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The Believer's Gift to God.

James McConkey

"They first gave their own selves to the Lord, and unto us by the will of God." 2 Cor. 8: 5.

This verse is rich in its treasures of truth.  As the rose opens its petals under the morning sunlight, so does the quartet of truths in this passage unfold under the light of the Holy Spirit. These truths are:


I. DEDICATION.

"They first gave their own selves to the Lord."

In the fashioning and keeping of our own lives there are no hands so safe as God's.  He has planned those lives in Christ Jesus from before the ages.  He knows their strength and their weakness; He knows how to mold them to a nicety to their destined end; He knows the place which He has prepared for them; He knows the preparation needed; He knows their limitations and their possibilities.  He knows how they can be best made to so glorify Him and advance His kingdom here that their influence shall last through all eternity.  And so, knowing this, the Macedonians did not take their lives and try to fashion them after their own individual desires and plans, and then, after years of disappointment and failure, hand the fragments over to God for Him to use.  But they first gave their own lives into God's hands before the mistakes of their own hands marred them.

Well do we recall the hour of crisis in the life of a dear young friend but a few years ago.  Bright, winsome, gifted: of pure heart, lofty ideal and knightly life, he stood at the parting of the ways.  One was the way of a secular calling, with all its glittering prizes and gratified ambitions.  The other was the way of abandonment to the Lord with all the sacrifice, service, and surrender involved therein.  There in his own room, with the bright sunshine streaming through the window and falling upon his bowed form, young Hugh Beaver chose the latter and first gave himself to the Lord.

But three short years elapsed when we stood by his coffin and looked into his sweet face, pale and rigid in death.  As we thought of his beautiful life as a servant of his Lord; of his power in prayer; of his great influence over the young men of the colleges; and of the close and climax of his ministry at Northfield, when hundreds of cultured college women sat at the feet of this young teacher with their lives stirred to their innermost depths by the power of God's Spirit through him, there came to us the overwhelming realization of what a calamity it would have been had this young life, with but three years of span before it, been given to the world instead of to God for the world, and there in that solemn hour we realized the need that God's children "first give their own selves to Him."

What costly mistakes we make here.  This life, which we shall live but once; this life, with which every unsuccessful experiment means eternal loss; this life, the most solemn and precious trust that can be put into human keeping--we dare to lay our hands upon, and abase it from God's eternal destiny to our own selfish ends.  The unskilled child essays to run the delicate and costly mechanism of a great locomotive, of whose power and possibilities the child knows absolutely naught.  There is but one result.  The great machine "runs wild," and wreck and ruin follow its unguided flight.  Even so are we who lay our hands upon these lives of ours, regardless of our Lord's claim upon them.  Sad wreck do we make of them.  Disappointments, baffled plans, darkness, clouding of God's presence, suffering, break-downs,--bodily, mental and spiritual,--and utter failure are the woeful results.   And then after years of disappointment and failure, we hand over to God the marred remnant for Him to use.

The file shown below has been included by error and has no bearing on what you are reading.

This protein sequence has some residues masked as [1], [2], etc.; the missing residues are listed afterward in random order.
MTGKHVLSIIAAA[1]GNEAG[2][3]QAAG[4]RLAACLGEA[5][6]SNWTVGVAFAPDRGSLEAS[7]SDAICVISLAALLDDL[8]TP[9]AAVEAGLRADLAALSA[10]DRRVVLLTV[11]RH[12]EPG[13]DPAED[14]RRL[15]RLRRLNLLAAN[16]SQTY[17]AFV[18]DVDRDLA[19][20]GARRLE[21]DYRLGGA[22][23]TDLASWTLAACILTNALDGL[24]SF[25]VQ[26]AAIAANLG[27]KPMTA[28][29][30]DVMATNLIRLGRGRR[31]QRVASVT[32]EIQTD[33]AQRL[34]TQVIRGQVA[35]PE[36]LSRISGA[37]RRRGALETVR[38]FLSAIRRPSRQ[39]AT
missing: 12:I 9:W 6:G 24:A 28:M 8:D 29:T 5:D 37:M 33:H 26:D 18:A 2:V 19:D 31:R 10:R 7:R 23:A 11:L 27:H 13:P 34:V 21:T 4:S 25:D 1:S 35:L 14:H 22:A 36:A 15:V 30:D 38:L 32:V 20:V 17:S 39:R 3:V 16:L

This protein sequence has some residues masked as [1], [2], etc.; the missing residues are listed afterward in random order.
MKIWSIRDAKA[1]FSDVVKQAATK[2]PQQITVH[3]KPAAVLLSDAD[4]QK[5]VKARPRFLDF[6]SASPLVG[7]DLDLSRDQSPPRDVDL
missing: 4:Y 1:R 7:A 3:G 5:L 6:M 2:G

And yet even then how good our Lord is!  How great His grace; how tender His love!  Without a word of chiding or a whisper of reproach, He deigns to take what is left.  He puts the past under the blood.  He glorifies Himself unspeakably with the yielded remnant, using it as best He can.  Withal, while this is His second best for us; while, possibly, these years of disappointment and affliction were His only mean of bringing us to Himself, let us ever remember that His best is always that, like the Macedonians we "first give our own selves to the Lord," and then to the life work which has been ordained for us "by the will of God."


II. TRANSFORMATION

"Be ye transformed."--Rom. 12: 2.

With the Macedonians, as with all of God's children, after dedication came transformation.  When they gave their lives into the hands of God they were filled with the Spirit of God.  We need not read very far between the lines to discern this second great truth of our text.  Mark the words of fullness and of transformation: "abundance," "joy," "abounded," "riches," "liberality," "beyond their power," "they were willing," and the like.

How clear it is, and how consistent with the love of God, the will of God and the Word of God, that all His children, like the Macedonians, should live a life of fullness; that they who receive the Spirit in regeneration should be filled with the Spirit at dedication.  The Word of God abounds in texts that prove God's will of fullness for His children.  "Blessed are they which do hunger and thirst for they shall be filled;" "Be filled with the Spirit;" "And of His fullness have all we received;" "And they were all filled with the Holy Ghost;" "That ye might be filled with all the fullness of God."  So, too, our Lord says, "I am come that they might have life and that they might have it more abundantly;" "The water that I will give you shall be in you a well of water springing up into everlasting life."  So, too, in Acts 2: 17 the Holy Ghost says through Peter, "I will pour out of my Spirit."  God's will of life in Christ for us is not stint but abundance; not poverty but riches; not weakness, but power; not scantiness, but fullness.  As the mountain spring pours out its cooling streams; as the great pipe organ pours out its flood of melody; as the willing heavens pour out their showers of refreshing, so it is God's will to pour out the fullness of His Spirit upon His children. But mark upon whom that fullness comes (verse 18.) "I will pour out my Spirit upon my servants, i. e., my bond slaves;" upon His slaves; His bond slaves; His servants who are wholly dedicated to Him, who are wholly given up to do His will; upon these not only does the Spirit come, but He is poured out in all His fullness of life and light and power.  Upon our Lord Jesus, God poured out the Spirit "without measure." But of His fullness do we all receive, if not in degree, yet surely in kind, if we first give ourselves Wholly to God; if we say, "Lo, I come to do Thy will," even as He did.